The new bipartisan bill is the result of a coalition involving four lawmakers, including Representatives Blake Farenthold (R-TX) and Jared Polis (D-CO), and Senators Ron Wyden (D-OR) and Rand Paul (R-KY). The bill would make it more difficult for agents to demand access to citizens’ smartphones and computers and hand over social media passwords. These are some of the current practices of Border Patrol agents, who need no warrant to do so.

Protecting Data at the Border Act

The proposed Data Protection act prohibits law enforcement officers from denying entry or exit based on whether or not a person was cooperating by providing their Personal Identification Numbers (PINs), passwords to social media accounts, biometric authentication, and other information of a similar nature.

Except in situations that are considered emergencies, Customs and Border Protection agents would not have access to U.S. citizens’ digital devices. The bill, introduced Tuesday, is sponsored by Rep. Blake Farenthold and Rep. Jared Polis, a Democrat from Colorado.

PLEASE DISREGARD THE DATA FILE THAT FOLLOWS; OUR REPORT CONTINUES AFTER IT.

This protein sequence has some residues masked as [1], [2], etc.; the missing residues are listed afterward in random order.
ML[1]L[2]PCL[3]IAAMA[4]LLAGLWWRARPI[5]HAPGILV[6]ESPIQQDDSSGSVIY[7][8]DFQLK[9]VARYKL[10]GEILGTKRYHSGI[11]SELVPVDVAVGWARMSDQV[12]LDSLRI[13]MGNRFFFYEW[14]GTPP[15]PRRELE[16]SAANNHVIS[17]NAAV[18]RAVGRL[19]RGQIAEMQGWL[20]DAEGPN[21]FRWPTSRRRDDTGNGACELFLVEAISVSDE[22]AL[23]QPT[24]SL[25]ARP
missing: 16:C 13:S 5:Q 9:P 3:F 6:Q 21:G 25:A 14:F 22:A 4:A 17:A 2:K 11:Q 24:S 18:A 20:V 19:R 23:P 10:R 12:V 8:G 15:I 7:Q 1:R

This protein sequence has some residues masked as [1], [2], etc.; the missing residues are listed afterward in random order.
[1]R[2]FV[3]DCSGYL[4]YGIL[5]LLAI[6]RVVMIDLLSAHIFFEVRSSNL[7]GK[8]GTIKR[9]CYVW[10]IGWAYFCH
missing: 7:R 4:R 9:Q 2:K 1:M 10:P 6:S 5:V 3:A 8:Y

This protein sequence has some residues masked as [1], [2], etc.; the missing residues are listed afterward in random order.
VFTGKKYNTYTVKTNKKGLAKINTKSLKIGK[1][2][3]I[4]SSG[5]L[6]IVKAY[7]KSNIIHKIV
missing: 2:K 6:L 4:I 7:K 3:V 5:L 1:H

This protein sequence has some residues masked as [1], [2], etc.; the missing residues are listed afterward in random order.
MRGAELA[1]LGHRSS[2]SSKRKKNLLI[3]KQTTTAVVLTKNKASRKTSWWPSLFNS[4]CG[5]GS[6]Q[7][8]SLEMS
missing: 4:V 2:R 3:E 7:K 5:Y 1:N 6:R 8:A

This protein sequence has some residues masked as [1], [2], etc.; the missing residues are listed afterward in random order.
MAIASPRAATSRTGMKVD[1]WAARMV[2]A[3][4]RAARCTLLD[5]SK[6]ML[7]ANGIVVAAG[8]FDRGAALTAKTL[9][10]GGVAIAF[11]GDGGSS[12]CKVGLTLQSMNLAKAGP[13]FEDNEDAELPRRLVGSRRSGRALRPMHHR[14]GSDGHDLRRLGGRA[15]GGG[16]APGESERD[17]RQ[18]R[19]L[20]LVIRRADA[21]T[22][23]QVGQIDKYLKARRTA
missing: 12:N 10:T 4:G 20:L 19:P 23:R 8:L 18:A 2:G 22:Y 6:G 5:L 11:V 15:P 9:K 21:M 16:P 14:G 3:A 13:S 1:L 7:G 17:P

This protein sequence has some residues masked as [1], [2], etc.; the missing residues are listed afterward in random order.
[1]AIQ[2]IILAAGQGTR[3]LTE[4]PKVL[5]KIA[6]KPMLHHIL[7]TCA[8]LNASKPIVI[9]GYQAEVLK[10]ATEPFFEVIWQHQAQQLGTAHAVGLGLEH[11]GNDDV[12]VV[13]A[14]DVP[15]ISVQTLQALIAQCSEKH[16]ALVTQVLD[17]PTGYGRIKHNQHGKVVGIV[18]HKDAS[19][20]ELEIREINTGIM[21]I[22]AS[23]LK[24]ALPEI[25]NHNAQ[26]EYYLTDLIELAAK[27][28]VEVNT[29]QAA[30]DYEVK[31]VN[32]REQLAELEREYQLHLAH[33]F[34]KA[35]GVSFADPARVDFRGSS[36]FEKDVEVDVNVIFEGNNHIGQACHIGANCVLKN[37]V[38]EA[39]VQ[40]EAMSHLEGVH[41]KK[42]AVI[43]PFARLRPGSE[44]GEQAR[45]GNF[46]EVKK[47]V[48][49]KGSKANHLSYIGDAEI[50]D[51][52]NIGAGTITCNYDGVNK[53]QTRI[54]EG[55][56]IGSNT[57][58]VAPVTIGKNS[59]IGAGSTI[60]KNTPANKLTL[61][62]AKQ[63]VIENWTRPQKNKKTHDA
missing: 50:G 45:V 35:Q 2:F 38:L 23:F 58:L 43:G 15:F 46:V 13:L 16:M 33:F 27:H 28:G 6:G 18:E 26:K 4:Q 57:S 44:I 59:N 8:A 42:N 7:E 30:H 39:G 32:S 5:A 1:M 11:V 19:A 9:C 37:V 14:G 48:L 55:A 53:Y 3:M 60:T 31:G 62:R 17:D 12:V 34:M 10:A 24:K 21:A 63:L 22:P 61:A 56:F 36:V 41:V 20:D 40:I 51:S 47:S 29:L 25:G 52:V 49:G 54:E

Farenthold said that just because you cross the border, that doesn’t mean that the government has a right to everything on your computer. The American Civil Liberties Union (ACLU) and privacy rights groups are among those challenging the federal government’s claim that Fourth Amendment protections do not apply at the borders. EFF, the Electronic Frontier Foundation, is also working hard to make sure that border agents adopt the limits for border searches of digital devices, which now holds “the privacies of life” for many Americans.

Will the bill pass?

President Donald Trump’s administration has made it more difficult for travelers to enter the country. In addition, the current government has made comments that appear to be in support of Border Patrol agents’ current treatments of travelers. Senator Wyden made a formal request in February that Homeland Security head John Kelley make public how often border patrol personnel have demanded access to devices or account passwords.

A coalition of organizations and individuals, including experts in security, technology and legal matters, wrote a letter addressed to John Kelley on Tuesday condemning the DHS proposal to make social media passwords a requirement to enter the country. The Department of Homeland Security (DHS) has not written back.